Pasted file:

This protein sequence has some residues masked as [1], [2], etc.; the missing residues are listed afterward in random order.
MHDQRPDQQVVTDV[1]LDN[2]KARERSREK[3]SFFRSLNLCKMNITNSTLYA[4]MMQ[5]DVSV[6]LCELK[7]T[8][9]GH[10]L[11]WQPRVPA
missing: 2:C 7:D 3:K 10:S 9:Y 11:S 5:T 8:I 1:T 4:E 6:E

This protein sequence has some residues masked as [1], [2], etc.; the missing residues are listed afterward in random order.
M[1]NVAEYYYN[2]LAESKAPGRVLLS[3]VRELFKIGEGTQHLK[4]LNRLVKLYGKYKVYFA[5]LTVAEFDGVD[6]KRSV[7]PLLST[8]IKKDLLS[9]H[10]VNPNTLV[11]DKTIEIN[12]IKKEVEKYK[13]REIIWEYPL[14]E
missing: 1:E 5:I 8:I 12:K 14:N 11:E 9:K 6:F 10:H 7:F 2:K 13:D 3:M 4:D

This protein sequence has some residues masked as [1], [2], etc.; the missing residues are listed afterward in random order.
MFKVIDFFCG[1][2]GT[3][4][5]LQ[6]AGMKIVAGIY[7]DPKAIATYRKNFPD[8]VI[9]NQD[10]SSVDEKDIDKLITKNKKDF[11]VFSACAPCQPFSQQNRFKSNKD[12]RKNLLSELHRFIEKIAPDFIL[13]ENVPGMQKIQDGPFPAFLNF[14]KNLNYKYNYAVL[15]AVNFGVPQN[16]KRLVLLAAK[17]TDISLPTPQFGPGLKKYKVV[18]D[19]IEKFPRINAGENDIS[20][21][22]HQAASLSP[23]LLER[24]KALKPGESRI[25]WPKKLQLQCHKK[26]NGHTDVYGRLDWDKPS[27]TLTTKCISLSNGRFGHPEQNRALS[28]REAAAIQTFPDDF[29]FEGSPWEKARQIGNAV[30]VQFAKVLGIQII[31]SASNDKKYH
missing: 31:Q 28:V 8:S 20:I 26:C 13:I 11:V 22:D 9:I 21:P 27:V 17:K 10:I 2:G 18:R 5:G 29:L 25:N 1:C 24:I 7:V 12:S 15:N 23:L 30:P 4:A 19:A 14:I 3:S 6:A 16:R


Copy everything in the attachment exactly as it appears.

This protein sequence has some residues masked as [1], [2], etc.; the missing residues are listed afterward in random order.
MHDQRPDQQVVTDV[1]LDN[2]KARERSREK[3]SFFRSLNLCKMNITNSTLYA[4]MMQ[5]DVSV[6]LCELK[7]T[8][9]GH[10]L[11]WQPRVPA
missing: 2:C 7:D 3:K 10:S 9:Y 11:S 5:T 8:I 1:T 4:E 6:E

This protein sequence has some residues masked as [1], [2], etc.; the missing residues are listed afterward in random order.
M[1]NVAEYYYN[2]LAESKAPGRVLLS[3]VRELFKIGEGTQHLK[4]LNRLVKLYGKYKVYFA[5]LTVAEFDGVD[6]KRSV[7]PLLST[8]IKKDLLS[9]H[10]VNPNTLV[11]DKTIEIN[12]IKKEVEKYK[13]REIIWEYPL[14]E
missing: 1:E 5:I 8:I 12:K 14:N 11:E 9:K 6:F 10:H 7:F 2:K 13:D 3:M 4:D

This protein sequence has some residues masked as [1], [2], etc.; the missing residues are listed afterward in random order.
MFKVIDFFCG[1][2]GT[3][4][5]LQ[6]AGMKIVAGIY[7]DPKAIATYRKNFPD[8]VI[9]NQD[10]SSVDEKDIDKLITKNKKDF[11]VFSACAPCQPFSQQNRFKSNKD[12]RKNLLSELHRFIEKIAPDFIL[13]ENVPGMQKIQDGPFPAFLNF[14]KNLNYKYNYAVL[15]AVNFGVPQN[16]KRLVLLAAK[17]TDISLPTPQFGPGLKKYKVV[18]D[19]IEKFPRINAGENDIS[20][21][22]HQAASLSP[23]LLER[24]KALKPGESRI[25]WPKKLQLQCHKK[26]NGHTDVYGRLDWDKPS[27]TLTTKCISLSNGRFGHPEQNRALS[28]REAAAIQTFPDDF[29]FEGSPWEKARQIGNAV[30]VQFAKVLGIQII[31]SASNDKKYH
missing: 31:Q 28:V 8:S 20:I 26:C 13:I 11:V 22:D 9:I 21:P 27:V 17:K 10:I 2:G 18:R 5:G 29:L 25:N 1:C 24:I 7:V 12:S 15:N 23:L 30:P 4:A 19:A 14:I 3:S 6:A 16:R